Re: Re[2]: Effective business communications

Subject: Re: Re[2]: Effective business communications
From: Avi Jacobson <avi_jaco -at- NETVISION -dot- NET -dot- IL>
Date: Thu, 17 Apr 1997 16:56:35 +0300

Janet_Valade -at- systech -dot- com wrote:

[Managers with a need to apply red ink and half-joking suggestion that
drafts be submitted with enough pre-packaged mistakes to defuse that need,

> I'm kidding. Sort of. What I really mean is that there is a
> to spend hours polishing a document to perfection before passing it
> a person like this, hoping to have it so perfect that she won't make
> any changes. This may be hopeless. Some people believe that their
> job "requires" them to make changes; otherwise someone might think
> they aren't needed and downsize them. In this situation, it is
> perhaps better to pass un-polished documents to such persons and let
> them spend their hours polishing it up, rather than you spend your
> time polishing it only for them to mess it up anyway.

This is not always possible. Sometimes managers who suffer from neurotic
perfectionism will consistently respond to drafts -- no matter how
carefully prepared -- with a "Why are you showing me this when it's still
got all these mistakes" attitude -- and return them full of red ink. Such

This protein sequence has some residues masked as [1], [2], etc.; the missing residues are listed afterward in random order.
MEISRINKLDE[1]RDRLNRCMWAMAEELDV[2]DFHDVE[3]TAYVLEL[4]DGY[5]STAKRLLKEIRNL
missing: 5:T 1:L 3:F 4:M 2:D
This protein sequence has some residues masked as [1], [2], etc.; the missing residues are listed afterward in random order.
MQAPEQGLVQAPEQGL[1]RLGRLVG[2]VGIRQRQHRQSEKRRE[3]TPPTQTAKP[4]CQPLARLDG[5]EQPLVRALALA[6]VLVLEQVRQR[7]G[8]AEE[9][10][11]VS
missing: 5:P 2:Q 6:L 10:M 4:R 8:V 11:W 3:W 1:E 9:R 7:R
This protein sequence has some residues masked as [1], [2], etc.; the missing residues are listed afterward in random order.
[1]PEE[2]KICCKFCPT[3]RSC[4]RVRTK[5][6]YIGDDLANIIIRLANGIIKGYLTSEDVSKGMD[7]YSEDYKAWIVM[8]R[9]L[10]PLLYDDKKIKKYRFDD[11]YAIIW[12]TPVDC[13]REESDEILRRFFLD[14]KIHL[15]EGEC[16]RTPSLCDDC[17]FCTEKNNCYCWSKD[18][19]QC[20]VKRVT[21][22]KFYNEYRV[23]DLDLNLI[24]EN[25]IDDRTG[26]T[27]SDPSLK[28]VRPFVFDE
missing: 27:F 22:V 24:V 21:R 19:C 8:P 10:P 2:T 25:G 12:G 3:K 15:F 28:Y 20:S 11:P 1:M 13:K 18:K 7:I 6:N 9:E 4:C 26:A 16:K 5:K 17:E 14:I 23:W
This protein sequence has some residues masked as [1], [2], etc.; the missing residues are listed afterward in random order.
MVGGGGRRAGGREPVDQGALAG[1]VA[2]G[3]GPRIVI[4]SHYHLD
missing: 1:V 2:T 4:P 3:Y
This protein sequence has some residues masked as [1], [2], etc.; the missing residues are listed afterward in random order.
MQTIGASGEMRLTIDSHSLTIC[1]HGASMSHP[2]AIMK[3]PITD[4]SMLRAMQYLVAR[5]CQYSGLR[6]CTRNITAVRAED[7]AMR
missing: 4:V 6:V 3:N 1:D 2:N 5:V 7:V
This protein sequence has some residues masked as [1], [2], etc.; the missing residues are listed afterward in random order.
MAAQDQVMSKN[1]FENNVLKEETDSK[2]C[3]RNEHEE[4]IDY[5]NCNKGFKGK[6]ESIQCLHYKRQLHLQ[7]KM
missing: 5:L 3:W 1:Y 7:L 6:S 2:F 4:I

managers suffer from a deadly combination of the need to apply red ink (in
order to justify their existence) and the need to demand perfect drafts (in
order to economize on their precious time and thus justify their

The natural reaction to such a manager is for the writer to strive at
perfection, regardless of the fact that the draft will inevitably come back
with liters of red ink and a reprimand.

Oh, I nearly forgot: some managers also suffer from a third malady: the
need to see a draft every five minutes (again -- surprise! -- in order to
justify their existence). Thus:

- You're damned if you submit an imperfect draft ("Why do I have
to waste time making corrections that are your job?"

- You're damned if you spend time and effort polishing the draft
("It's been nearly an hour since the last draft; are you working
or what?")

- You're damned if you manage to polish the draft in record time
("Look at all these corrections -- why can't you catch them all the
first time?")

Easy to see how this person became a manager, isn't it?

Avi Jacobson, email: avi_jaco -at- netvision -dot- net -dot- il | When an idea is
Home Page (Israel): | wanting, a word | can always be found
Mirror Home Page (U.S.): | to take its place. | -- Goethe

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